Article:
That is a little glib. Inaccurate really. It’s an easy refrain: “Poetry has no use.” Poems have been used for all sorts of reasons, as educational material, as primary source, as entertainment, as manifesto, as propaganda. However, poems are conscripted to these uses—this idea, even, is borrowed from Maya Deren’s notion of popular cinema being a mish-mash of cribbed techniques from narrative and visual arts rather than an expression of what is unique to cinematography or film—and ignoring any of this for the sake of a pithy pronouncement is specious. What I really mean is closer to what Eileen Myles wrote about John Cage, “You have to bear silence…It’s the only lyrical note. Perhaps it’s our gift to the future.” Or Rancière’s idea of how the poem can contain a music impossible for an orchestra to play. There’s a quality of the poem that imagines beyond the chiefly auxiliary uses poetry acts in service of or takes from. There’s an excess here that the poem creates, operating as a nothing to these appropriated uses, having exceeded what they circumscribe. By process of elimination, this excess must be significant to one thing, if anything, the poem itself.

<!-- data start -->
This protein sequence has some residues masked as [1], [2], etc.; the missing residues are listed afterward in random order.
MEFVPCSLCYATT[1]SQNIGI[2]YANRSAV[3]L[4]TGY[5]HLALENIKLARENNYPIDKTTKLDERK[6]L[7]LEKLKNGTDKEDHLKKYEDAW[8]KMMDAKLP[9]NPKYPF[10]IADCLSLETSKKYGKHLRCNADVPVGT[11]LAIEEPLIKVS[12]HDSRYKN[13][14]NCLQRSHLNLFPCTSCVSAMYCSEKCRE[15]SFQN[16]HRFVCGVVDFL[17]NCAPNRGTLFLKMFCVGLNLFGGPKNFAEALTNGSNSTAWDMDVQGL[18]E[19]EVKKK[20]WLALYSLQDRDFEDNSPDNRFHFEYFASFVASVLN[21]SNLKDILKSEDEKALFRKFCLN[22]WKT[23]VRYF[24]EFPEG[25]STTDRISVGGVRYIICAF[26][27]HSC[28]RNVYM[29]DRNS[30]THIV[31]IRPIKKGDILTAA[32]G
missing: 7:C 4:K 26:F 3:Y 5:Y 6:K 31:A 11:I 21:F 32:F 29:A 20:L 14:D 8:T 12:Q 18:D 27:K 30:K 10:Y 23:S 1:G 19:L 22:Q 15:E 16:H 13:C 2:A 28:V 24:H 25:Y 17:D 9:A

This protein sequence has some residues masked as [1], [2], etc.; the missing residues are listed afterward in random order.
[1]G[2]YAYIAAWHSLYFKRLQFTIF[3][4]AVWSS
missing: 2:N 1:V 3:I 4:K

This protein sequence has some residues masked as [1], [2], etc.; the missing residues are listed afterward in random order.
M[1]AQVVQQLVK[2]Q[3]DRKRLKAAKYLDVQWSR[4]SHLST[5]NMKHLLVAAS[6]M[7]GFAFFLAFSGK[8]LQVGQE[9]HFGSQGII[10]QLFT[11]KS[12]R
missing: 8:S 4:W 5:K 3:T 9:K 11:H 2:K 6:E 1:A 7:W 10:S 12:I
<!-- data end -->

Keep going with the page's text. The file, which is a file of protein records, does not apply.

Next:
Perhaps it’s better then to ask what a particular poem’s use is. And just to note, this is different than questioning a poem’s meaning. I am, personally, unconcerned with hermeneutics. I don’t write with meaning in mind, nor do I typically read for meaning. But I do, often, write in series, and I’m attentive to how serial work makes sense of itself, each poem a revision of the larger whole. The poem above is, simply, a reflection on peeling an orange I noted into my phone that then provided an action and an image for the poem to approach. In a greater sense, however, this poem was useful insofar as it provided its shape to the rest of what would become An Orange. The image, in this case a humdrum observation, is imagined into a poetic excess, an elevation of image into a thinking space, a decision to create more from the image, to repeat, transform, and spill. It spills over into other images, the next lines (“Blue is the language / the sky speaks” is a re-envisioning of the first two lines), other poems, repeating and shaping itself, shaping a book. Whereas, in the hellscape of our current reality, surplus is seen as a detriment to the market—even recently, police were deployed to guard a dumpster full of still-edible perishables outside a Portland grocery, which had lost power in a winter storm whose severity was clearly amplified by our nigh-unavoidable and ever-worsening climate cataclysm, from people who just needed to eat—poetic excess acts in opposition. The reality of a poem is endeavored by an essential generosity bearing itself away from and deeper into itself, and while it is often adjacent or future-tripping off the reality we occupy, it’s nevertheless distinct and dissenting, a dream of possibility for the sake of possibility.